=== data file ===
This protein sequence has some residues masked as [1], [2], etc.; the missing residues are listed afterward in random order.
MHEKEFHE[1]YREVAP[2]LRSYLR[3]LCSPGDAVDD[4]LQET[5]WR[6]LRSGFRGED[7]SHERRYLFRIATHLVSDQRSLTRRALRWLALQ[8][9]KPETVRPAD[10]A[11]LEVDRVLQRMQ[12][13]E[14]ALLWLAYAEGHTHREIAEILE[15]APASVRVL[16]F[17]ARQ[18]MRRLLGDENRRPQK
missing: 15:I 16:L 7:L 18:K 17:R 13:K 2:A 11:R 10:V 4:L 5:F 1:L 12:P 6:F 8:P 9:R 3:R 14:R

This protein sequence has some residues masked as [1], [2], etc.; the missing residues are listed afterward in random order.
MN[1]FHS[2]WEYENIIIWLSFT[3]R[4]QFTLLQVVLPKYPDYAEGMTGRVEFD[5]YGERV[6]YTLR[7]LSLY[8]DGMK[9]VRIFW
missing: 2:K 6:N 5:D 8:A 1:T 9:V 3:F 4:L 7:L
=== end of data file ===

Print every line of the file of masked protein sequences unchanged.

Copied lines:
This protein sequence has some residues masked as [1], [2], etc.; the missing residues are listed afterward in random order.
MHEKEFHE[1]YREVAP[2]LRSYLR[3]LCSPGDAVDD[4]LQET[5]WR[6]LRSGFRGED[7]SHERRYLFRIATHLVSDQRSLTRRALRWLALQ[8][9]KPETVRPAD[10]A[11]LEVDRVLQRMQ[12][13]E[14]ALLWLAYAEGHTHREIAEILE[15]APASVRVL[16]F[17]ARQ[18]MRRLLGDENRRPQK
missing: 15:I 16:L 7:L 18:K 17:R 13:K 2:A 11:R 10:V 4:L 5:F 1:L 12:P 6:F 8:P 9:R 3:R 14:R

This protein sequence has some residues masked as [1], [2], etc.; the missing residues are listed afterward in random order.
MN[1]FHS[2]WEYENIIIWLSFT[3]R[4]QFTLLQVVLPKYPDYAEGMTGRVEFD[5]YGERV[6]YTLR[7]LSLY[8]DGMK[9]VRIFW
missing: 2:K 6:N 5:D 8:A 1:T 9:V 3:F 4:L 7:L